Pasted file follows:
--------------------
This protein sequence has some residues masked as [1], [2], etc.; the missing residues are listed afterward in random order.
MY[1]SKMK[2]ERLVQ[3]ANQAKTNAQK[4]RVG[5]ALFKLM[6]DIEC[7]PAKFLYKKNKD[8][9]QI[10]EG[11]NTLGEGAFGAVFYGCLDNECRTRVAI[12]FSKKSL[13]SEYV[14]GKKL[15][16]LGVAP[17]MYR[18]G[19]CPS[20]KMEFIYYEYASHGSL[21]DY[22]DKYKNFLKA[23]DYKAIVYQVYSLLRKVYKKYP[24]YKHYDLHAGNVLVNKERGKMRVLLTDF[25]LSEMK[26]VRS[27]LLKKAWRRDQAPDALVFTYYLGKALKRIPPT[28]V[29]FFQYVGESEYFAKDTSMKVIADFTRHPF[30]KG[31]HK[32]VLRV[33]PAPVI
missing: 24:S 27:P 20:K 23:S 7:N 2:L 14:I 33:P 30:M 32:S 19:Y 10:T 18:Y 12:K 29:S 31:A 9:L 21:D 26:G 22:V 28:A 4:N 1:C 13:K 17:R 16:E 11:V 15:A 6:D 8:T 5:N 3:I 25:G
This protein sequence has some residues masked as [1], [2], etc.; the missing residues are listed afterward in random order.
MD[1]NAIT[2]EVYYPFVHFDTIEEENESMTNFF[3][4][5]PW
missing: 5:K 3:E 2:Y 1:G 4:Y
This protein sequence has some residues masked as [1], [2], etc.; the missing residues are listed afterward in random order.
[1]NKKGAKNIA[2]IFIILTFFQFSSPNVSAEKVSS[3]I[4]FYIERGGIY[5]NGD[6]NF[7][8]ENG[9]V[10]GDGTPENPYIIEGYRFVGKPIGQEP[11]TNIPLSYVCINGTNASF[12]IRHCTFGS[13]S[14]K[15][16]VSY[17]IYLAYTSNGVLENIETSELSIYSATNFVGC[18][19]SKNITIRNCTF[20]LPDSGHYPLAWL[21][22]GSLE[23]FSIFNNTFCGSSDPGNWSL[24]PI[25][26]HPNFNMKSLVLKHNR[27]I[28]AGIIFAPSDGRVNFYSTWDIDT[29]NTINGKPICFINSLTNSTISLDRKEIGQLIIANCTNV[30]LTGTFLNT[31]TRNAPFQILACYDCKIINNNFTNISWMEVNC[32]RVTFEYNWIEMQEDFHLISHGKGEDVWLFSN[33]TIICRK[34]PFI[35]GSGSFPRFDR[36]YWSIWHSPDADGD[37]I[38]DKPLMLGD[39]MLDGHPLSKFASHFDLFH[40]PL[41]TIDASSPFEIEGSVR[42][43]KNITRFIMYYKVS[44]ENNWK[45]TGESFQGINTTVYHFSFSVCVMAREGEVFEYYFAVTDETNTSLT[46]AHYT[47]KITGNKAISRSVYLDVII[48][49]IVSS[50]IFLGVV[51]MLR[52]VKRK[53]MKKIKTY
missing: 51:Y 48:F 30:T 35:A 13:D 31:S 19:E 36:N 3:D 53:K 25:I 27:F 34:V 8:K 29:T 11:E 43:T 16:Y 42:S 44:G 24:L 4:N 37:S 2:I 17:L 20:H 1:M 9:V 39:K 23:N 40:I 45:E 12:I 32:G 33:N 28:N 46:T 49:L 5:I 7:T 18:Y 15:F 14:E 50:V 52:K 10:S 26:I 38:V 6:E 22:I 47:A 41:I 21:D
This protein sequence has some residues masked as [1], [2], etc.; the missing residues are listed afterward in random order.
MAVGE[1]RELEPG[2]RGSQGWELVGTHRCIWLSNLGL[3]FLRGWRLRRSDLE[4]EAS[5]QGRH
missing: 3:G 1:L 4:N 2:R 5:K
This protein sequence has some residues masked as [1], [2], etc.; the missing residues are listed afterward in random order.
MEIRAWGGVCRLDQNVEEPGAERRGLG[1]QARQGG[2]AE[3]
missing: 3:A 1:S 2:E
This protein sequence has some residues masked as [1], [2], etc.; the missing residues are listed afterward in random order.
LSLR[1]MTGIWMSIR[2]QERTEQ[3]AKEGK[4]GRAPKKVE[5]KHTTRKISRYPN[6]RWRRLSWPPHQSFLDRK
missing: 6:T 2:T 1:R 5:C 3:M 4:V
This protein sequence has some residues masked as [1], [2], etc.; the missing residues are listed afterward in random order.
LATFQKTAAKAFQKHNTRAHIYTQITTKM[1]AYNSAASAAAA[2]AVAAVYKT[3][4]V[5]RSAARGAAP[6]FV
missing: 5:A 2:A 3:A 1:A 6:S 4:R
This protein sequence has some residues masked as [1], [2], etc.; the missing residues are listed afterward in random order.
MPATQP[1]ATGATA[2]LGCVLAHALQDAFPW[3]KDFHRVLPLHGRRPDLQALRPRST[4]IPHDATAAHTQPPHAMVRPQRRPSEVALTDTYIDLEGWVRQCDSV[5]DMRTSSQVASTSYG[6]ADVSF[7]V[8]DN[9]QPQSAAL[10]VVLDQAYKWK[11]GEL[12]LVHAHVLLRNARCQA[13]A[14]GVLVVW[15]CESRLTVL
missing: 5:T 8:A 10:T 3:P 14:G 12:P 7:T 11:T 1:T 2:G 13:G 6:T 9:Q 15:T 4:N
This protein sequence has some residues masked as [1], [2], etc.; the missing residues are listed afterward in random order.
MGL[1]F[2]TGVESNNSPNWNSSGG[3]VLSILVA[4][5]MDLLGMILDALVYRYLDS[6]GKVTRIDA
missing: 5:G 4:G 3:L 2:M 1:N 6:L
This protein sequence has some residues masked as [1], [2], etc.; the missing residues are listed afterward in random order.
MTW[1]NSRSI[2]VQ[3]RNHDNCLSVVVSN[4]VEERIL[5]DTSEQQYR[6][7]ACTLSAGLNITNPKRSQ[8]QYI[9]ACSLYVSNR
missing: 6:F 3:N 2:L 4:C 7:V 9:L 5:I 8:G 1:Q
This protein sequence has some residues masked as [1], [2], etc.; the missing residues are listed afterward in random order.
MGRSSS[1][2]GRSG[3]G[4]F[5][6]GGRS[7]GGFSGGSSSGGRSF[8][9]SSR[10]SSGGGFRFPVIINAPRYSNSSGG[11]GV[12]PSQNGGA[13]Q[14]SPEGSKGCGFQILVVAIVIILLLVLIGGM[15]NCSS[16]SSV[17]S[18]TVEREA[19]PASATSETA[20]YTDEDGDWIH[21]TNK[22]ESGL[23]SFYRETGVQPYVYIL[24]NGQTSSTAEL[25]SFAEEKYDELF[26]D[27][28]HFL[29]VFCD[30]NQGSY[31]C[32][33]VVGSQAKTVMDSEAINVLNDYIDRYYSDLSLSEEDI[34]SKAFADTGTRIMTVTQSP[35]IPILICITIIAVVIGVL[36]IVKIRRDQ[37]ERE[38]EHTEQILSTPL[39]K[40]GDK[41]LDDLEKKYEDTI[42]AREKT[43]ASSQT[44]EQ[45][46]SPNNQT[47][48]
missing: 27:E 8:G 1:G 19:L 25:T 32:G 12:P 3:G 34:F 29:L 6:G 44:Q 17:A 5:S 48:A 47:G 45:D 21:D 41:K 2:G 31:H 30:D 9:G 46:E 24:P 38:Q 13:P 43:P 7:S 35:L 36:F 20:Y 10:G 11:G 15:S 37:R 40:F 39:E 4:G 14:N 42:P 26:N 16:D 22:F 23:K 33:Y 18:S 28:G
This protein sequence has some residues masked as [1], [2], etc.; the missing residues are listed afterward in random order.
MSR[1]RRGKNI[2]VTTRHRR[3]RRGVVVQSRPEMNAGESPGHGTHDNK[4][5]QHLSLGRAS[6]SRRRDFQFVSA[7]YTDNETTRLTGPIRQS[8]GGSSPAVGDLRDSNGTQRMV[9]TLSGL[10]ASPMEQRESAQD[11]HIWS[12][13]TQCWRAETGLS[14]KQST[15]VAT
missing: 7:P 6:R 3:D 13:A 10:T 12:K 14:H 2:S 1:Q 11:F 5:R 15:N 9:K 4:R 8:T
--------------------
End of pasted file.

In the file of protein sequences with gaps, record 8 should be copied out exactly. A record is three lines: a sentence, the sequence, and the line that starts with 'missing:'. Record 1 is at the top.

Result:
This protein sequence has some residues masked as [1], [2], etc.; the missing residues are listed afterward in random order.
MPATQP[1]ATGATA[2]LGCVLAHALQDAFPW[3]KDFHRVLPLHGRRPDLQALRPRST[4]IPHDATAAHTQPPHAMVRPQRRPSEVALTDTYIDLEGWVRQCDSV[5]DMRTSSQVASTSYG[6]ADVSF[7]V[8]DN[9]QPQSAAL[10]VVLDQAYKWK[11]GEL[12]LVHAHVLLRNARCQA[13]A[14]GVLVVW[15]CESRLTVL
missing: 5:T 8:A 10:T 3:P 14:G 12:P 7:T 11:T 1:T 2:G 13:G 6:T 9:Q 15:T 4:N